140 Days to Hiroshima: The Story of Japan’s Last Chance to Avert Armageddon
English | April 7, 2020 | ISBN: 1635765811 | EPUB | 352 pages | 2.98 MB
On the 75th anniversary of the atomic bombings of Hiroshima and Nagasaki comes this heart-pounding account of the war-room drama inside the cabinets of the United States and Japan that led to Armageddon on August 6, 1945.
Here are the secret strategy sessions, fierce debates, looming assassinations, and planned invasions that resulted in history’s first use of nuclear weapons in combat, and the ensuing chaotic days as the Japanese government struggled to respond to the reality of nuclear war.
During the closing months of World War II, as America’s strategic bombing campaign incinerated Japan’s cities, two military giants locked in a death embrace of cultural differences and diplomatic intransigence. The leaders of the United States called for the “unconditional surrender” of the Japanese Empire while developing history’s deadliest weapon and weighing an invasion, Downfall, that would have dwarfed D-Day. Their enemy responded with a last-ditch plan termed Ketsu-Go, which called for the suicidal resistance of every able-bodied man and woman in “The Decisive Battle” for the homeland. But had Emperor Hirohito’s generals miscalculated how far the Americans had come in developing the atomic bomb? How close did President Harry Truman come to ordering the invasion of Japan?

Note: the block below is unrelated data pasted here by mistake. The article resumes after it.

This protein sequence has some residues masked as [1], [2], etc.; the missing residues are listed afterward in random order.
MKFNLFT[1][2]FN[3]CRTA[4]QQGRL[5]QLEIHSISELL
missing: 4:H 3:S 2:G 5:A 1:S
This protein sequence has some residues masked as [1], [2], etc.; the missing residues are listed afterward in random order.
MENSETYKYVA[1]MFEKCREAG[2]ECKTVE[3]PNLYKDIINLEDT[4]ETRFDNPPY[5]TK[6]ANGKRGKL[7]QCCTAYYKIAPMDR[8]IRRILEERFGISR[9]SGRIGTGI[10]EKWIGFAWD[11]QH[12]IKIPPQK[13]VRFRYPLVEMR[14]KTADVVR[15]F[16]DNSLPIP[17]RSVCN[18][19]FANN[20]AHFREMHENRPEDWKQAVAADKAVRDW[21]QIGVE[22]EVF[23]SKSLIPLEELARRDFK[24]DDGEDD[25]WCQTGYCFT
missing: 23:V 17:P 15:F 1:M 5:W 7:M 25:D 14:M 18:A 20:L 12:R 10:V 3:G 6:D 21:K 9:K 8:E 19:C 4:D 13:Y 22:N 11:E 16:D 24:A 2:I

Within the Japanese Supreme Council at the Direction of War, a.k.a. “The Big Six,” Foreign Minister Shigenori Tōgō risked assassination in his crusade to convince his dysfunctional government, dominated by militarist fanatics, to save his country from annihilation.
Despite Allied warnings of Japan’s “prompt and utter destruction” and that the Allies would “brook no delay,” the Big Six remained defiant. They refused to surrender even after the atomic bombings of Hiroshima and Nagasaki.
How did Japanese leaders come to this impasse? The answers lie in this nearly day-by-day account of the struggle to end the most destructive conflict in history.